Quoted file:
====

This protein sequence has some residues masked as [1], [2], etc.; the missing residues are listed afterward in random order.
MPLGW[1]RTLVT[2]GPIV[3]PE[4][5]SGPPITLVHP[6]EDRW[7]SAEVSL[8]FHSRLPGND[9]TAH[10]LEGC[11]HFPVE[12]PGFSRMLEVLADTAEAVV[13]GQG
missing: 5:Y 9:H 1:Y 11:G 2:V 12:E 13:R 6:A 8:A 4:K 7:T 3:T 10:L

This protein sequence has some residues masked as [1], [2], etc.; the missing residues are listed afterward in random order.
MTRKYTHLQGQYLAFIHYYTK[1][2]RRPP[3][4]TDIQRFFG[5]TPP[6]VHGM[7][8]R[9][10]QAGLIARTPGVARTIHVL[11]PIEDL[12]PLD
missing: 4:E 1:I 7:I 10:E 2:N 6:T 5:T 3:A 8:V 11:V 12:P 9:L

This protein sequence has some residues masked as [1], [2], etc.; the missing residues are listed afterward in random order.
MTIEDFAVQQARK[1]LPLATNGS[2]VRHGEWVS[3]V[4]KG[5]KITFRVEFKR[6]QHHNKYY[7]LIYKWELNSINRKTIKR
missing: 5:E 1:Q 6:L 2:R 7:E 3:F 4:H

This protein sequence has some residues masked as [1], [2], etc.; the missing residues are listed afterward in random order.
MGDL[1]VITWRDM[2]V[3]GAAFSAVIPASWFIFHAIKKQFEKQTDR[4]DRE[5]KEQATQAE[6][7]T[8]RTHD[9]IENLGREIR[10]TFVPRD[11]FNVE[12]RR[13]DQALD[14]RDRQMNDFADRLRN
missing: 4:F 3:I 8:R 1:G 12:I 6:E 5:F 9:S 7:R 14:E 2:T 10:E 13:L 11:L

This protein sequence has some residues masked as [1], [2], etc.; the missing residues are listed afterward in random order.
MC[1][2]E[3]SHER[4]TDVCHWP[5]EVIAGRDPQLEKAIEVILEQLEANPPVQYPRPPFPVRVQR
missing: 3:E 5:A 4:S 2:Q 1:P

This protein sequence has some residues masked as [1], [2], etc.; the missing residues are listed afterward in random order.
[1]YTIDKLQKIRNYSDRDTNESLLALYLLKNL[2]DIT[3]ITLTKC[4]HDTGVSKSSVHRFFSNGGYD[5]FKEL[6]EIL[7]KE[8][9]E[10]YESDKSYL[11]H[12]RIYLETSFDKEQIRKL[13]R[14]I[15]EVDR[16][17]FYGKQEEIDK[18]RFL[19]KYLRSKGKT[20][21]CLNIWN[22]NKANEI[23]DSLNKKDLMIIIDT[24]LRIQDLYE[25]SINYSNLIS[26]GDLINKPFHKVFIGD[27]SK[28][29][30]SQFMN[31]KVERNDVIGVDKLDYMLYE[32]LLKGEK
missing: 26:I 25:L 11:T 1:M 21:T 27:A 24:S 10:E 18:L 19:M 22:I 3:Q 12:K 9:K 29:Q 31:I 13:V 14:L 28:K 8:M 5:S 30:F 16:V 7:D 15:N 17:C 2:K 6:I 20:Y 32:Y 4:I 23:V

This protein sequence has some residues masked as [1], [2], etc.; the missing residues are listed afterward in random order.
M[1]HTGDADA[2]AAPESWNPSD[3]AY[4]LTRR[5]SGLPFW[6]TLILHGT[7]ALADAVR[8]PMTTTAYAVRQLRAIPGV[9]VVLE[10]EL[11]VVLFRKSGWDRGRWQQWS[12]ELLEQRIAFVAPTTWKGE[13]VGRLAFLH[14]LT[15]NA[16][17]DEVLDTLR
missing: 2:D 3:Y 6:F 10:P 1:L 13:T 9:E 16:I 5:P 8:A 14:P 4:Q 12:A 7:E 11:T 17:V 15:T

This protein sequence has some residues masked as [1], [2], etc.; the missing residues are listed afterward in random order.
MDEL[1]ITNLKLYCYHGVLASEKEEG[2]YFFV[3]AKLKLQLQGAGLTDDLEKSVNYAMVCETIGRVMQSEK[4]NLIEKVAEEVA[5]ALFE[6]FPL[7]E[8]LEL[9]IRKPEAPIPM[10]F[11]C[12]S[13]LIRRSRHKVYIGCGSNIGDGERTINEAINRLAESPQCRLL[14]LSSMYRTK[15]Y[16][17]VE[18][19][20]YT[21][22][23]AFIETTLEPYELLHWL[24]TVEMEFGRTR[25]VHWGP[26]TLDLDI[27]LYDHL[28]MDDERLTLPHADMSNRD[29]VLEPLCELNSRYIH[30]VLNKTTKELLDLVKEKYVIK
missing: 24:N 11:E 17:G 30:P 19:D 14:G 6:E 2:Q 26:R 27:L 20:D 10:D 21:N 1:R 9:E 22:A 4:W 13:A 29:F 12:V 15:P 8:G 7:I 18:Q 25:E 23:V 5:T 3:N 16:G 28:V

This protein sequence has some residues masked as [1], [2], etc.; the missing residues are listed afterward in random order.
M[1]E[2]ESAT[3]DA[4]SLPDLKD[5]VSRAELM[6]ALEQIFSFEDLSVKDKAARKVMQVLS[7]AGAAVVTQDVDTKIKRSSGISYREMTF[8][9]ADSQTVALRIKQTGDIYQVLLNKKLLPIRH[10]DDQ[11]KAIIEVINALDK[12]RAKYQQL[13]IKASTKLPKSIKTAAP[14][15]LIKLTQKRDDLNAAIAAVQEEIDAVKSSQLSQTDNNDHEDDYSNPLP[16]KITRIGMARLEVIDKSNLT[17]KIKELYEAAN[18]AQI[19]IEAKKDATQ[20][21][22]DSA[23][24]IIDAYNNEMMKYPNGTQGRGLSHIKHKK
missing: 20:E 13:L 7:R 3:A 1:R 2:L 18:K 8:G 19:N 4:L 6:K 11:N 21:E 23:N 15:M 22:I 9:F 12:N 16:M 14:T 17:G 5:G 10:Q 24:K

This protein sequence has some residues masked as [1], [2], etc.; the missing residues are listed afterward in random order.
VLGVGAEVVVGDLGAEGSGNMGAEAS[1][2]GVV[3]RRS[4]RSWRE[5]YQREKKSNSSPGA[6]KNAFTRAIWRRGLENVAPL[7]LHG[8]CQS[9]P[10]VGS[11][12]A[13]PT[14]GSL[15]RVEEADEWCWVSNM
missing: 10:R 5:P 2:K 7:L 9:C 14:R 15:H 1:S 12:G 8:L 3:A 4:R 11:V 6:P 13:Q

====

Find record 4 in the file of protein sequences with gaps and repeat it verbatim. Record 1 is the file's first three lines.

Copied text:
This protein sequence has some residues masked as [1], [2], etc.; the missing residues are listed afterward in random order.
MGDL[1]VITWRDM[2]V[3]GAAFSAVIPASWFIFHAIKKQFEKQTDR[4]DRE[5]KEQATQAE[6][7]T[8]RTHD[9]IENLGREIR[10]TFVPRD[11]FNVE[12]RR[13]DQALD[14]RDRQMNDFADRLRN
missing: 4:F 3:I 8:R 1:G 12:I 6:E 5:F 9:S 7:R 14:E 2:T 10:E 13:L 11:L